At magneticearth.org you will find a handful of pages with very short introductions to topics related to geomagnetism - mainly about global field modelling as that is what I am familiar with. The content is intentionally kept succinct so that it can quickly give a very broad overview of many areas and be understandable by a wide audience. It is not a tutorial, but a starting point and reference to interlink other resources on the web.

At swarm.magneticearth.org (“Swarm Notebooks”) you will find a collection of Python-based recipes that can help scientists get started with accessing and analysing data from ESA’s Swarm spacecraft mission which is mapping and monitoring Earth’s magnetic field from space. I am developing this as part of my work in supporting the Swarm Virtual Research Environment - a project which provides a cloud-based computing environment enabling people to more easily write and run code directly through a web browser. The wider goal here is to foster more collaboration and development of sustainable software to interact with Swarm mission products. The Swarm Notebooks website is an example of a more in-depth guide that can be linked to from Magnetic Earth.

How can you help?

An informational resource is only as useful as its content. With more voices we can cover more stuff and multiply its usefulness, so I am trying to make it as easy as possible for anyone to contribute!

  1. Take a quick look at the website - is it useful to you? what is missing?

  2. Check the instructions there for the multiple ways you can give feedback or get involved

How does it work?

The website is generated from code which sits in a repository on GitHub, under the Magnetic Earth GitHub Organisation. GitHub provides the collaborative tooling that lets us robustly and openly develop the website, and directly publish it using GitHub Pages - all for free. I own the magneticearth.org domain so that we have a nicer URL, and it also leaves the option open to change the web hosting without changing the location.

The code-driven approach to the website makes it more difficult for people with fewer software skills to edit it but is a longer term maintainable solution - the content source files are written in Markdown so can be transferred to different website generation systems in the future. To alleviate this problem, I provide several no-code ways that people can submit suggestions for content changes/additions. The spirit with which I have set up the website is following in the footsteps of several other great resources out there, such as The Turing Way - a guide to open source community-driven data science.

Ashley Smith is a postdoctoral researcher at the University of Edinburgh, working as part of the Swarm DISC (Data, Innovation, and Science Cluster). He is passionate about computing technologies and open source software and his research interests include geomagnetic field modelling and space weather. He can be contacted by email at ashley.smith@ed.ac.uk.

Geomagnetic Observatories, Surveys and Analyses : IAGA Division V

Dr. Masahito Nosé is the Division Chair for Division V : Geomagnetic Observatories, Surveys and Analyses. Here, he answers some of our questions about himself and his division. 

1) Could you please tell us something about yourself?

am Dr. Masahito Nosé, working for Institute for Space-Earth Environmental Research, Nagoya University, Japan. I earned Ph.D. in 1998 and had jobs at Applied Physics Laboratory, Johns Hopkins University, USA for 1998–2001 and at World Data Center for Geomagnetism, Kyoto/Graduate School of Science, Kyoto University, Japan for 2001–2018. My research interests include geomagnetic field variations, geomagnetic indices, energetic particle acceleration, plasma ion composition, and ring current dynamics. Recent topic is development of low-cost magnetometer with magneto-impedance sensor, which make it possible to deploy a dense ground observation network.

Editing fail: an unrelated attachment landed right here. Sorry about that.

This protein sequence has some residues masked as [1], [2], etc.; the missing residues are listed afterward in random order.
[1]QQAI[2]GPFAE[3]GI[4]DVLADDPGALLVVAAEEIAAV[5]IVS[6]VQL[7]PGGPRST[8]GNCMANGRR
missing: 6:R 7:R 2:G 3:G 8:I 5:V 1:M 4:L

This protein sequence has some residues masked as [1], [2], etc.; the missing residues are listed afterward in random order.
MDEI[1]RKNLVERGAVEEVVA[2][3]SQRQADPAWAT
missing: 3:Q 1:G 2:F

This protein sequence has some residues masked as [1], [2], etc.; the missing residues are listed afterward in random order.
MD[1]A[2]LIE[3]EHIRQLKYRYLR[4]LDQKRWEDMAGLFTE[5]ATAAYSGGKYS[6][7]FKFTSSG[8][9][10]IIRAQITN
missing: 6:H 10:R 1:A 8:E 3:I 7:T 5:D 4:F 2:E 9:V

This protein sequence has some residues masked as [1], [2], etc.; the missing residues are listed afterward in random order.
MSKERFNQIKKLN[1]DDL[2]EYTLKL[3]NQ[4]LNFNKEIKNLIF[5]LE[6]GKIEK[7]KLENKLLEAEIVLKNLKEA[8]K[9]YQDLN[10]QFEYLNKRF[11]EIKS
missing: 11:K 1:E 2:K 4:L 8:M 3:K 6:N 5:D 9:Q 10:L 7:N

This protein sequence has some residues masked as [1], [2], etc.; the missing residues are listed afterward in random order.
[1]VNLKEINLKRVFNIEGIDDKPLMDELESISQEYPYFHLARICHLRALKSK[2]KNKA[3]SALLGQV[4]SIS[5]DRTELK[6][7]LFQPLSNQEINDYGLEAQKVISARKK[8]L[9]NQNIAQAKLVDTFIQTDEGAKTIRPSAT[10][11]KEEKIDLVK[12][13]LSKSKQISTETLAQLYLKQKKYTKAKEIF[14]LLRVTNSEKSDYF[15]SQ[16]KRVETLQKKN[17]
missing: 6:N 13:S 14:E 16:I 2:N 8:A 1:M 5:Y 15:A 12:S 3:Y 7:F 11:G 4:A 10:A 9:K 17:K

2) What are the basic research questions of the IAGA division you head? 

IAGA Division V, Geomagnetic Observatories, Surveys and Analyses, has objectives to promote high quality standards in geomagnetic data acquisition, observatory and survey procedures, geomagnetic indices, and data dissemination; to analyse magnetic observation data for the purposes of understanding the various sources of the magnetic field. In this respect, the following three working groups are active: Working Group V-OBS: Geomagnetic Observation; Working Group V-MOD: Geomagnetic Field Modeling; and Working Group V-DAT: Geomagnetic Data and Indices.


Location of geomagnetic observatories in operation. Image from BGS.

3) What are the past important results of this division? 

Working Group (WG) V-OBS maintains a list of observatories operating worldwide now and in the past, and allocates IAGA codes. WG is also responsible for the organisation of a workshop on geomagnetic observatory instruments, data acquisition and processing every two years. These efforts keep quality for measurements and for data processing. Two IAGA Guides related to geomagnetic observations have been published: “IAGA Guide for Magnetic Measurements and Observatory Practice” by J. Jankowski and C. Sucksdorff in 1996 and “IAGA Guide for Magnetic Repeat Station Surveys” by L.R. Newitt, C.E. Barton, and J. Bitterly in 1997.

Working Group V-MOD released the 13th Generation International Geomagnetic Reference Field (IGRF-13) in December 2019. The IGRF model is widely used not only in research community but also in ordinary society. This is the outcome of enduring efforts of this working group and continuous observations of geomagnetic field on ground and by satellites.

Earth's magnetic structure. Image from NOAA NCEI.

Working Group V-DAT has been supporting derivation of geomagnetic indices and event lists such as aa index, am index, Kp index, Disturbance storm-time (Dst) index, Auroral Electrojet (AE) index, Polar Cap (PC) index, SSC (storm sudden commencement) and SFE (solar flare effect), and Q-Days and D-Days. These indices and event list are inevitable for research in space physics and space weather. This working group also designed the geomagnetic field data dissemination format called IAGA2002 format, which is now used as standard in data exchange.

4) What do you think would be the future applications or impacts through this research?

Continuous activity of Division V is essential to keep precise geomagnetic observations and products depending on them, for example, IAGA-endorsed geomagnetic indices, event list, and IGRF model. High-quality geomagnetic field data and geomagnetic indices can be applied to space weather forecast and geomagnetically induced current research.